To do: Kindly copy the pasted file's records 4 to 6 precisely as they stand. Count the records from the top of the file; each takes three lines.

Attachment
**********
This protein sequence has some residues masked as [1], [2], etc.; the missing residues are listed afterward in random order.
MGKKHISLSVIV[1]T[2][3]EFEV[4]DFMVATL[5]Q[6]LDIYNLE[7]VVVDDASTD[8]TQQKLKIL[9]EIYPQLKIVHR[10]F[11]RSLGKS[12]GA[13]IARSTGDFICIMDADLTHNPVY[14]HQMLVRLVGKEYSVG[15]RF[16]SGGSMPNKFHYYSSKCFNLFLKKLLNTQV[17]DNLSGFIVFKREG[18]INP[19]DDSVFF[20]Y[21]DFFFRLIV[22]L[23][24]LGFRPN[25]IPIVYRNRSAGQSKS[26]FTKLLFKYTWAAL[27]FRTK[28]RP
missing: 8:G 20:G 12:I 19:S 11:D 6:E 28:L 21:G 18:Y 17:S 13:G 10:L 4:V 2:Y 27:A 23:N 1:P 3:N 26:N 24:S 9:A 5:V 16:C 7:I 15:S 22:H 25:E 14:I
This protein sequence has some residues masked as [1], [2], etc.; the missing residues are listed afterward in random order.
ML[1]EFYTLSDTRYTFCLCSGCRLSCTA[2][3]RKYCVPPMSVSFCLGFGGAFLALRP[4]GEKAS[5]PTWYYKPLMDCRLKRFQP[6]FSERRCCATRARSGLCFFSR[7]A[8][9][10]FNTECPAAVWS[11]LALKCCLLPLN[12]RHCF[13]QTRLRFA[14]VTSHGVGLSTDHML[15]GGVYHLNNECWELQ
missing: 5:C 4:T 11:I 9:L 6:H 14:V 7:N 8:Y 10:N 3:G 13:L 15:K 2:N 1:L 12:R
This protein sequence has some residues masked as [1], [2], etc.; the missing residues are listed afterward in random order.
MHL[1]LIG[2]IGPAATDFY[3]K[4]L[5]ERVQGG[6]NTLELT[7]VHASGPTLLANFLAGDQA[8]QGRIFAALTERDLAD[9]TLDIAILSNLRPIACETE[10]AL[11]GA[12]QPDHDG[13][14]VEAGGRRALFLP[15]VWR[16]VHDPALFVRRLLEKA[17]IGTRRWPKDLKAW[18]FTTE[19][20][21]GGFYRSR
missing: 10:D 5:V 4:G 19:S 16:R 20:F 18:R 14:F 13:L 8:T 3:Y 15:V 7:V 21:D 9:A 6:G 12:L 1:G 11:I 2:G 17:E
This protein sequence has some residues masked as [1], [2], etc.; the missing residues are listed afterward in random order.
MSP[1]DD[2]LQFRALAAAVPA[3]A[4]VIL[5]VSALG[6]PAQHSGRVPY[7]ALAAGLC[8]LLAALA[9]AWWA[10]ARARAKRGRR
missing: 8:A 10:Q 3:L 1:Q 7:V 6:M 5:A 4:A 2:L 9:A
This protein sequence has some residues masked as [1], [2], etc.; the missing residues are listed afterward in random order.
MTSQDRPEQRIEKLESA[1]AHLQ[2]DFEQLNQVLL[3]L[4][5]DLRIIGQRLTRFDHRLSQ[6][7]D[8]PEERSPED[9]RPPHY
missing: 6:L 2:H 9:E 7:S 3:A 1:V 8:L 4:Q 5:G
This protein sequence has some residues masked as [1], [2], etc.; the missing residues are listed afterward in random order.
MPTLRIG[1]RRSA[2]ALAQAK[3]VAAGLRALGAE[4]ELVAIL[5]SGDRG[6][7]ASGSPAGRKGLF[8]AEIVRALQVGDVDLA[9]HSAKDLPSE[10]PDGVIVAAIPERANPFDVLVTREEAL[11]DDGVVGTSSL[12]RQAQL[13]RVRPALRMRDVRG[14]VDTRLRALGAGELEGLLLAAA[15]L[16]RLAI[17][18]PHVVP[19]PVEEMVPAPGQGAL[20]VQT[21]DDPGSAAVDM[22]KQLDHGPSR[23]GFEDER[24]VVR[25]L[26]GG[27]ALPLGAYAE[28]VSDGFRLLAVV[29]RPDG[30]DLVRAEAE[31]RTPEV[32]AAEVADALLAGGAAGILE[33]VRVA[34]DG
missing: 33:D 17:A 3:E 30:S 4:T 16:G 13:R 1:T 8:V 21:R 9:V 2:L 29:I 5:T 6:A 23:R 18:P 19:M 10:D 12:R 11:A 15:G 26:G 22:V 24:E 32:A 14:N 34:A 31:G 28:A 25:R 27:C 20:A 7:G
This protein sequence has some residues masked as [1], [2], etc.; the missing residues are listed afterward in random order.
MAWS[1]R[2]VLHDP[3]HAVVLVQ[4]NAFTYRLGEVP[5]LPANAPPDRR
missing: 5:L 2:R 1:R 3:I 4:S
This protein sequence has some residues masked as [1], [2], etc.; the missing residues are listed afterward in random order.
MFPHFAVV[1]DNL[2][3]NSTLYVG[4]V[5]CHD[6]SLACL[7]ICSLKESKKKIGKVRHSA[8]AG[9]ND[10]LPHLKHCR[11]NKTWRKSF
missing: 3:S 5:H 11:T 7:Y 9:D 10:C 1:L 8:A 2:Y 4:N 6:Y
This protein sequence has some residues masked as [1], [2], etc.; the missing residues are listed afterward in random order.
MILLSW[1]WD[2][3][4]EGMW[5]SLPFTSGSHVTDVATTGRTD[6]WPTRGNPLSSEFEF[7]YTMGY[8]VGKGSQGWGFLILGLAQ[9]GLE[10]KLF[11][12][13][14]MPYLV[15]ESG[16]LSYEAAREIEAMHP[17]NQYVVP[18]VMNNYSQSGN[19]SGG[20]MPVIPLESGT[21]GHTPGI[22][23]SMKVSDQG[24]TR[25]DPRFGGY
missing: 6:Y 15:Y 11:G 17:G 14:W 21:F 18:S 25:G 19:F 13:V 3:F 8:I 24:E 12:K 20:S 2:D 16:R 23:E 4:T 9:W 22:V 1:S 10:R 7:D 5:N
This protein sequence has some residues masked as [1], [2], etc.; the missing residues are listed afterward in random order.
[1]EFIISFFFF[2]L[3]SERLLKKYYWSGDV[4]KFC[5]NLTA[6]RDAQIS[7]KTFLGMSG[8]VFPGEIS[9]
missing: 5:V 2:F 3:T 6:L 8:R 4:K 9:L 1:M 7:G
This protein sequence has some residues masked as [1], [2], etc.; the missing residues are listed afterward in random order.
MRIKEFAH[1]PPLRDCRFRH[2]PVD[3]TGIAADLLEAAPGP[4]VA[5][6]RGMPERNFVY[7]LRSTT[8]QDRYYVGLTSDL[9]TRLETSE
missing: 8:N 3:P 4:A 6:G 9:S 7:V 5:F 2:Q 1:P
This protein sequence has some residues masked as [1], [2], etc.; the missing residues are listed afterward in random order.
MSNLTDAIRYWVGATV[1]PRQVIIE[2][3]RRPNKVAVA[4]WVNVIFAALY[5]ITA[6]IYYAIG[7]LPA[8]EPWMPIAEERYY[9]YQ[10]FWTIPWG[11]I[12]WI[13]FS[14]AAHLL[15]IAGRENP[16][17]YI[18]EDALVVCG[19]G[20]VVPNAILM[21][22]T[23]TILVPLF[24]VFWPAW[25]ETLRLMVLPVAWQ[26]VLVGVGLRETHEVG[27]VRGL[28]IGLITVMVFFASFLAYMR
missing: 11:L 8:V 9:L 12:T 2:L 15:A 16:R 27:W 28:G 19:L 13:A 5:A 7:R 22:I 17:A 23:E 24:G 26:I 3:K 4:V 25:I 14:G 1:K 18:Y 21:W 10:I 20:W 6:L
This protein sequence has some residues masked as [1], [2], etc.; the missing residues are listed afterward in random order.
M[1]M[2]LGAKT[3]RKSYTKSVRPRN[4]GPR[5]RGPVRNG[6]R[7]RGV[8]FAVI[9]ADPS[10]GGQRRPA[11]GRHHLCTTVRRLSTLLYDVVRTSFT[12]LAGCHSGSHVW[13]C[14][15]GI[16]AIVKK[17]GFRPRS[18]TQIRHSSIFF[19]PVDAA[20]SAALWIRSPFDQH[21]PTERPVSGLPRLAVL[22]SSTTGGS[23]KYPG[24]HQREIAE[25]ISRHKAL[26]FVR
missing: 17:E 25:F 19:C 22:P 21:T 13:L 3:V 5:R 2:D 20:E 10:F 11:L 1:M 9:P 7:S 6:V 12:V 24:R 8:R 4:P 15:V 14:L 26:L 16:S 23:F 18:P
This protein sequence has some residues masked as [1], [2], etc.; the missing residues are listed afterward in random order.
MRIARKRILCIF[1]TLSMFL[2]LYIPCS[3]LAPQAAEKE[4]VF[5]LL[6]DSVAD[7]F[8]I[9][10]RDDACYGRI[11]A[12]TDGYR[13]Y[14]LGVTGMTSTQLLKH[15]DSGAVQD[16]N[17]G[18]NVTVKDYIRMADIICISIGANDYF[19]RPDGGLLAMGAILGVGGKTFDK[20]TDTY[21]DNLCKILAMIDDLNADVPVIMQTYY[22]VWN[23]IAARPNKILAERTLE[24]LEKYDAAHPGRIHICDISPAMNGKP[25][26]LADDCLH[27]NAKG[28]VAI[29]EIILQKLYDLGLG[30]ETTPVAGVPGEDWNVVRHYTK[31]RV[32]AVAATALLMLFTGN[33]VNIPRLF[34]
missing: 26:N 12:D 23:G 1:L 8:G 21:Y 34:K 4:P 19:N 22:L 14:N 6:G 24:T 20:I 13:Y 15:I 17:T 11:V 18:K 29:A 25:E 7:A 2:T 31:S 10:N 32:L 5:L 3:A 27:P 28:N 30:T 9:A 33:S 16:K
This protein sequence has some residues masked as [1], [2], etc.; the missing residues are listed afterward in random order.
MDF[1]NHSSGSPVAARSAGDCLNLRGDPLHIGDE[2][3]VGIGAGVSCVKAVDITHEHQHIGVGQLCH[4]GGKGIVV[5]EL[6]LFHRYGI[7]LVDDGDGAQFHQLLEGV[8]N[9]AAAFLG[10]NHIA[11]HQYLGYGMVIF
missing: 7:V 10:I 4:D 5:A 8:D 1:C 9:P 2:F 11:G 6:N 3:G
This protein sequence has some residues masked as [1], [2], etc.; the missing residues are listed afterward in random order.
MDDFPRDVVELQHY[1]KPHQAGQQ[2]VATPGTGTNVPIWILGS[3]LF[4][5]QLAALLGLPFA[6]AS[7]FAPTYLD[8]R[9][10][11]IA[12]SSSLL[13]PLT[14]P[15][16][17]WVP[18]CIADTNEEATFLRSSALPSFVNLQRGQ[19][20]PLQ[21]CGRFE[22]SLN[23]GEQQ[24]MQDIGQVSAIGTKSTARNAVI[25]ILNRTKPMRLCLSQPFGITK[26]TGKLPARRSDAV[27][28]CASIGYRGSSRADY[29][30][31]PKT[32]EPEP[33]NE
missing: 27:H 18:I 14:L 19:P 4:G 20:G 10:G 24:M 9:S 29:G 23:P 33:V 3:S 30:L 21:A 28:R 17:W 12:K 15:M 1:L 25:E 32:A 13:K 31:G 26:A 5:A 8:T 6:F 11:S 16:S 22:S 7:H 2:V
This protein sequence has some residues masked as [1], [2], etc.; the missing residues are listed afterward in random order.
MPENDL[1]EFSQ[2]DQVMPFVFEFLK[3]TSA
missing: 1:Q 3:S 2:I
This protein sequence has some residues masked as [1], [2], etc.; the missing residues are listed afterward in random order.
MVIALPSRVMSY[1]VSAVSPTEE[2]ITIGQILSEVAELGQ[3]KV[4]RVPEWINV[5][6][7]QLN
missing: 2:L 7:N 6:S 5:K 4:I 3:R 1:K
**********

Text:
This protein sequence has some residues masked as [1], [2], etc.; the missing residues are listed afterward in random order.
MSP[1]DD[2]LQFRALAAAVPA[3]A[4]VIL[5]VSALG[6]PAQHSGRVPY[7]ALAAGLC[8]LLAALA[9]AWWA[10]ARARAKRGRR
missing: 8:A 10:Q 3:L 1:Q 7:V 6:M 5:A 4:A 2:L 9:A
This protein sequence has some residues masked as [1], [2], etc.; the missing residues are listed afterward in random order.
MTSQDRPEQRIEKLESA[1]AHLQ[2]DFEQLNQVLL[3]L[4][5]DLRIIGQRLTRFDHRLSQ[6][7]D[8]PEERSPED[9]RPPHY
missing: 6:L 2:H 9:E 7:S 3:A 1:V 8:L 4:Q 5:G
This protein sequence has some residues masked as [1], [2], etc.; the missing residues are listed afterward in random order.
MPTLRIG[1]RRSA[2]ALAQAK[3]VAAGLRALGAE[4]ELVAIL[5]SGDRG[6][7]ASGSPAGRKGLF[8]AEIVRALQVGDVDLA[9]HSAKDLPSE[10]PDGVIVAAIPERANPFDVLVTREEAL[11]DDGVVGTSSL[12]RQAQL[13]RVRPALRMRDVRG[14]VDTRLRALGAGELEGLLLAAA[15]L[16]RLAI[17][18]PHVVP[19]PVEEMVPAPGQGAL[20]VQT[21]DDPGSAAVDM[22]KQLDHGPSR[23]GFEDER[24]VVR[25]L[26]GG[27]ALPLGAYAE[28]VSDGFRLLAVV[29]RPDG[30]DLVRAEAE[31]RTPEV[32]AAEVADALLAGGAAGILE[33]VRVA[34]DG
missing: 33:D 17:A 3:E 30:S 4:T 16:G 13:R 1:T 8:V 21:R 9:V 2:L 29:I 5:T 6:A 23:R 18:P 19:M 10:D 12:R 11:A 15:G 26:G 22:V 24:E 32:A 14:N 34:A 31:G 28:A 25:R 27:C 20:A 7:G